Food News Fast News

April 14, 2014 at 12:04 pm

Food News Fast – April 14, 2014

Farmers around the world are killing themselves at higher rates than the general population.
[Newsweek]

(Credit: Kathy Harrison)

(Credit: Kathy Harrison)

What happens when farmers get arrested for foodborne illness?
[Modern Farmer]

Seattle and Kings County in Washington are planning to follow in NYC’s footsteps by publicly posting restaurant inspection grades.
[Food Safety News]

The FFA is attracting more members than ever – some of them who don’t even have real farms.
[NPR]

In more sad honey bee news, dairy farmers’ switch from hay to corn has led to further pesticide exposure for the insects.
[The Macon Telegraph]

A legal loophole allows third-party audits to grant “generally recognized as safe” status to new food additives without notifying the FDA.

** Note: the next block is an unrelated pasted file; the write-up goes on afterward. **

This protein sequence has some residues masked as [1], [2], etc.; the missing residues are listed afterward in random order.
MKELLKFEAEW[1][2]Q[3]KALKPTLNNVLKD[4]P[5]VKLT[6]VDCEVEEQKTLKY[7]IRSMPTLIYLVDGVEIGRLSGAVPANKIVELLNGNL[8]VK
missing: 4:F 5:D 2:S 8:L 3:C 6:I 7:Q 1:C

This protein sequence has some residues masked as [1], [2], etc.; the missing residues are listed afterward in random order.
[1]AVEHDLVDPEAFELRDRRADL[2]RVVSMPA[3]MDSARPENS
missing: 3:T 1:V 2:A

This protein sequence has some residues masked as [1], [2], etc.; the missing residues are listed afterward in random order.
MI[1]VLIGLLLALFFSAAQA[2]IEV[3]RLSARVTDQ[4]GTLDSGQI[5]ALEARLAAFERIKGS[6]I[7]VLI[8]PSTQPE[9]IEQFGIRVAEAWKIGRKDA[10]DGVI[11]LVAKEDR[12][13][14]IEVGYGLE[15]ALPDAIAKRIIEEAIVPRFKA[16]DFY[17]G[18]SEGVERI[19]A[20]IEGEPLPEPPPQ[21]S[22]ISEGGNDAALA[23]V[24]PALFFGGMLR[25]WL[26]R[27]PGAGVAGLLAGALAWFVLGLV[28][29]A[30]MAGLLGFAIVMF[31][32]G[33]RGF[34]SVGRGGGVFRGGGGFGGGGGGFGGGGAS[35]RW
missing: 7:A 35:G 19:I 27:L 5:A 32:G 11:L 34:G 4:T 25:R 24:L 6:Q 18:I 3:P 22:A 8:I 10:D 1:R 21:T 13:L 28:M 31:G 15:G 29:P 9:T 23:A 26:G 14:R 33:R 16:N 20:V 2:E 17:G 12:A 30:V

[Washington Post]

What’s stopping indoor fish-farming from taking off?
[NPR]

 

[CSPAN]

[CSPAN]

Congressional debates over government spending used Big Macs to illustrate the point that inflation is real.
[Washington Post]

Marc Brazeau gets to the bottom of rising oat prices. (Blame Canada.)
[Real Food]

Big Ag data is here to stay. Take a look at how are farmers combining technology with their own knowledge.
[Modern Farmer]

One in every three fish imported to the US may be the result of pirate fishing.
[National Geographic]

Cow-based methane emissions are a problem that eating less meat might not solve.
[NPR]

A slight price-increase could raise Walmart workers’ wages and save the government $300,000,000 in food stamp costs each year.
[Huffington Post]

Walmart is about to cash in on low-priced organics.
[Washington Post]

The rate of unsolved foodborne illnesses keeps creeping up.
[NPR]

-Tove K. Danovich